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In the beginning there was the idea of investment – straightforward, unconstrained investment – whose goal was to maximize long-term after-tax returns…PERIOD

It was a simpler, happier time, when the essence of investment was to seek out value; to buy what was cheap with a margin of safety. Investors could go from bonds to stocks as they saw fit. If prices were too high, then value investors held cash.

Modern Finance Theory was born.

Then in the 1950s, a young researcher at the RAND Corporation was figuring out how much of his retirement money to allocate to stocks and how much to bonds. An expert in linear programming, Harry M. Markowitz, described his solution in a scholarly article called “Portfolio Selection” for the Journal of Finance purportedly showing exactly how to calculate the tradeoff between risk and return in portfolio construction. Modern Finance Theory was born.

It’s clear that after the financial panic of 2008, investing needed to get back to its roots in the garden of Value Investing. The best place to start is in the beginning with Ben Graham – the founding father of Value Investing.

He said, “Investment is most prudent when it is most businesslike.”

Unfortunately, most investors give more attention to stock market price swings than to what the underlying businesses are doing.

Value Investing Approach

The value investing approach looks for investments at sensible prices and holds that it is wise to think first about the business and its industry.

It views stocks as little pieces of a whole businesses. The goal is to determine whether that business is undervalued, fairly valued, or overvalued, a systematic business-like approach to investing. But in the long-run the market is Weighing machine – where eventually intrinsic value and price converge.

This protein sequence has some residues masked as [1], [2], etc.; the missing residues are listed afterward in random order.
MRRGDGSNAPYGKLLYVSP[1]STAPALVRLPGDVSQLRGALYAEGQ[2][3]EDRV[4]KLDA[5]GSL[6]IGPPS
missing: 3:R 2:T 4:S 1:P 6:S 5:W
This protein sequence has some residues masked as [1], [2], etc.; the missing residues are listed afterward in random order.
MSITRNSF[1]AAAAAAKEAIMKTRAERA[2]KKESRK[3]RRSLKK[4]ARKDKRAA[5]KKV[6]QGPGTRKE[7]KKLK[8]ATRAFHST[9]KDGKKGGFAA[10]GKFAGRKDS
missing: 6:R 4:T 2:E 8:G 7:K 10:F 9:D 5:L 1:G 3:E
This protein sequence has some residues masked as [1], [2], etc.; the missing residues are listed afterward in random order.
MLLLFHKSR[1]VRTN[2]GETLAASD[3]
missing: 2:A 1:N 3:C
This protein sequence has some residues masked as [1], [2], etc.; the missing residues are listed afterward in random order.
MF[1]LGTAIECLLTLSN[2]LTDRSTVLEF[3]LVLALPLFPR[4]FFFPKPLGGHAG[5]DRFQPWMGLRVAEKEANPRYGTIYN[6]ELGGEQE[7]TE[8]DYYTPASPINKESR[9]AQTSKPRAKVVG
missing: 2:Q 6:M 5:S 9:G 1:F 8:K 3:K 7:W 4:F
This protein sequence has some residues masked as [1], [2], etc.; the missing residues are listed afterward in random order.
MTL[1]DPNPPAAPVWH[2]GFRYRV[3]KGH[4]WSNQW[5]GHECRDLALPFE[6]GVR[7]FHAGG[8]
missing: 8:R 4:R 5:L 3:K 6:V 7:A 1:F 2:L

The stock market is merely the place to buy ownership shares in undervalued companies, or to sell shares at fairly valued prices

At the very heart of value investing is the belief that the price paid for an investment drives the likely return. A stock can be a good investment at one price, but not at another.

This approach inherently rejects modern financial theory in which price and value are equal.

‘Price is what you pay, value is what you get.’

As Warren Buffett quotes Ben Graham as saying, ‘Price is what you pay, value is what you get’.

For value investing, in the short term, the stock market is nothing more than a voting machine that determines the prices of shares by popular vote every minute of every trading day. These prices change much more than the values of the underlying businesses do.

Also, value investors define RISK much differently than the academics and modern finance adherents. They define risk, “using the dictionary which says risk is the possibility of loss or injury’.” Owners of businesses define risk the same way, and as owners of shares of those businesses, value investors do too.

Risk in Value Investing

Proponents of Modern Finance Theory define “risk” much differently than value investing. For them, risk is the relative volatility of a stock or portfolio of stocks, a precise mathematical measure of risk called standard deviation defined (by sigma) or BETA.

These precise measures obscure the real idea of risk — the possibility of losing money.

Therefore, most advisors and investors think the stock market is “risky” where they really mean “volatile”— it goes up and down a lot in the short-term.  So, they put too little of their savings in stocks because they cannot bare the pain of watching the value of their savings go up and down in the short-term. Why do they care if they don’t sell?

Value Investing, Margin of Safety, and Safety-First Investing

Value investment like stock market volatility because it is the necessary condition for the higher returns of stocks. Plus, they purchase investments with a margin of safety – a discount to their conservative estimate of intrinsic value.

They know that any estimate of intrinsic value will only prove to be correct due to luck. So they buy only when a large discount to that estimate is available because it offers protection against being wrong.

As Ben Graham taught, the margin of safety is ‘available for absorbing the effect of miscalculations”.

Value investing is ‘safety first’ investing. It places risk management at the very heart of the process


Value Investing is the belief that the price we pay for an investment determines its likely return, and that Price does not equal value.

1.      Value investors think of RISK as a Permanent loss of capital, NOT volatility as do the academic finance quants. And,

2.      Value investing knows that any estimate of intrinsic value will only prove to be correct  due to luck.

3.      Therefore, buying only when a large discount to that estimate, or a margin of safety, is available, offers protection against being wrong.

And that’s it – VALUE INVESTING gets us back to the time when investing was simple – straightforward and unconstrained – when the goal was to maximize long-term after-tax returns…PERIOD.